// Notice there is nothing that gets the value of this property so the expression results in a Property object.
                Property someProperty = config.get(Configuration.CATEGORY_GENERAL, "SomeConfigString", "nothing");
               
                // Here we add a comment to our new property.
                someProperty.comment = "This value can be read as a string!";
               
                String someConfigString = someProperty.value;
                // This could also be:
                // int someInt = someProperty.getInt();
                // boolean someBoolean = someProperty.getBoolean(true);

Property objects allow us to add comments to properties, check if the property was in the loaded file, etc. They are very useful when creating more complex configuration files.

Completed Dummy Mod

package mod.dummy;

import net.minecraft.src.*;
import cpw.mods.fml.common.*;
import cpw.mods.fml.common.Mod.*;
import cpw.mods.fml.common.event.*;
/* +Other imports */
import net.minecraftforge.common.Configuration;
import net.minecraft.src.forge.Property;

@Mod( modid = "Dummy", name="Dummy", version="1.0")
public class Dummy
{
        @PreInit
        public void preInit(FMLPreInitializationEvent event) {
                Configuration config = new Configuration(event.getSuggestedConfigurationFile());

                config.load();

                int randomBlockID = config.getBlock("RandomBlock", 200).getInt();

                int randomItemID = config.getItem("RandomItem", 20000).getInt();

                // Since this flag is a boolean, we can read it into the variable directly from the config.
                someConfigFlag = config.get(Configuration.CATEGORY_GENERAL, "SomeConfigFlag", false).getBoolean(false);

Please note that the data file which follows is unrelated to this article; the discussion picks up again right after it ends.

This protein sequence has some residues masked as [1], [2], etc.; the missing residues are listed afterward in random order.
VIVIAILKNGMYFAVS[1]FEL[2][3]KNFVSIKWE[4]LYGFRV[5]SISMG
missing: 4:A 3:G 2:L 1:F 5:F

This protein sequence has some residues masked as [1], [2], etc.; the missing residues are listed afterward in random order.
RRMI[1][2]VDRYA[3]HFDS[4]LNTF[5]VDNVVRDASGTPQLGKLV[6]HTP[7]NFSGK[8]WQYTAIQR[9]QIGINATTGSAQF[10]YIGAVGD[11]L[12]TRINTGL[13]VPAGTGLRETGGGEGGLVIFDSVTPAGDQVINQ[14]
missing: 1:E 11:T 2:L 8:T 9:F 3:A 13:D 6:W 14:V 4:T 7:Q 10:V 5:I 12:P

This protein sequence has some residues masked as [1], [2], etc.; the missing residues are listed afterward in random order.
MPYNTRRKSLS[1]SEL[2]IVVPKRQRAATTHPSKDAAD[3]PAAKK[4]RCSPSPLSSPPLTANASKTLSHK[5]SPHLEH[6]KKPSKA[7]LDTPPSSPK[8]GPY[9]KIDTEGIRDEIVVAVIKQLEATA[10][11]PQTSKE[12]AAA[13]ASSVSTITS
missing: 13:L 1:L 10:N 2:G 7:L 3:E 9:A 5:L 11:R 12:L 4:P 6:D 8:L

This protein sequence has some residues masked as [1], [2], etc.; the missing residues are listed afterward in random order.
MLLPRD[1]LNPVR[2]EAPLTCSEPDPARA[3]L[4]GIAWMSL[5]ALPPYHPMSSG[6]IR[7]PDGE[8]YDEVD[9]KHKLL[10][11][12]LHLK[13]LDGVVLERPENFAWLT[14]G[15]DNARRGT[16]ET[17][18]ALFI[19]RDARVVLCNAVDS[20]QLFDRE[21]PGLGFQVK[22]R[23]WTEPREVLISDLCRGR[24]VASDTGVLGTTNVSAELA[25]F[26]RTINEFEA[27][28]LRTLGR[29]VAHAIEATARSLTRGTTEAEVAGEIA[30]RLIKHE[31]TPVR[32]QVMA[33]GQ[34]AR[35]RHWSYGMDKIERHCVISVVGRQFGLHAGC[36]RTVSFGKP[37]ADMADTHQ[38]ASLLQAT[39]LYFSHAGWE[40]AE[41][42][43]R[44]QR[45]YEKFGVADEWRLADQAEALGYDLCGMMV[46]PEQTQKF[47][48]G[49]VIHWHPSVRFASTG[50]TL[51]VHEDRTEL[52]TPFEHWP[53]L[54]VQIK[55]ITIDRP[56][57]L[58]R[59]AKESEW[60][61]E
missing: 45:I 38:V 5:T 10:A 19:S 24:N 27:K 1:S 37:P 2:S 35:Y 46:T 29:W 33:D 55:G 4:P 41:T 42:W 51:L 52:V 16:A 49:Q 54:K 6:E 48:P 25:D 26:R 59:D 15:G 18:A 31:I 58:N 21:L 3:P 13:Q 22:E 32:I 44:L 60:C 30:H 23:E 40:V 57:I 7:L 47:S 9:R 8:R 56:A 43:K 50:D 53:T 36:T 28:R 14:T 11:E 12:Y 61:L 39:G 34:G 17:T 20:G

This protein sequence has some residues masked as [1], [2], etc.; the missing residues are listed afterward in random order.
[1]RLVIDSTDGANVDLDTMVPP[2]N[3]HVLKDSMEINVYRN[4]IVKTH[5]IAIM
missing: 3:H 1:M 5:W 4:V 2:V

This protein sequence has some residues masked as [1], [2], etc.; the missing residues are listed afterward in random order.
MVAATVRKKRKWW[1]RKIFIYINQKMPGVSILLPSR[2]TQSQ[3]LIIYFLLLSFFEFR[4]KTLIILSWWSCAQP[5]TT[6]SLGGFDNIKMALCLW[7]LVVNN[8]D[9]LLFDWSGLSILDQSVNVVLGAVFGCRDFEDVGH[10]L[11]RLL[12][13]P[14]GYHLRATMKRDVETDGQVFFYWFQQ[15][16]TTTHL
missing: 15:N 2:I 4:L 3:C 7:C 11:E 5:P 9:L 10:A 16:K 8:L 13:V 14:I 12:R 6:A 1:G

//Notice there is nothing that gets the value of this property so the expression results in a Property object.
                Property someProperty = config.get(Configuration.CATEGORY_GENERAL, "SomeConfigString", "nothing");
               
                // Here we add a comment to our new property.
                someProperty.comment = "This value can be read as a string!";
               
                String someConfigString = someProperty.value;
                // this could also be:
                // int someInt = someProperty.getInt();
                // boolean someBoolean = someProperty.getBoolean(true);

                config.save();
        }

        @Init
        public void load(FMLInitializationEvent event)
        {
                // now the blockID can be set in a configuration file
                randomBlock = (new RandomBlock(randomBlockID , 5))
                                .setHardness(1.5F)
                                .setResistance(10.0F)
                                .setStepSound(Block.soundStoneFootstep)
                                .setBlockName("Random Block");

                // where 20000 is the ItemID I want to assign it, and 2 is the texture.
                randomItem = (new RandomItem(randomItemID, 2));
        }
       
        @PostInit
        public void postInit(FMLPostInitializationEvent event) {
               
        }

        // These fields save the IDs between function calls
        public static int randomBlockID;
        public static int randomItemID;

        public static Block randomBlock;
        public static Item  randomItem;
        public static boolean someConfigFlag;
}

The Generated Configuration File

Here are the contents of the generated configuration file using the dummy mod.

# Configuration file
# Generated on 2/27/13 9:52 AM

####################
# block
####################

block {
    I:RandomBlock=4095
}


####################
# general
####################

general {
    B:SomeConfigFlag=false

    # This value can be read as a string!
    S:SomeConfigString=nothing
}


####################
# item
####################

item {
    I:RandomItem=20000
}


--AbrarSyed 08:11, 25 July 2012 (PDT)

--Updated by MysteriousAges for Forge 312+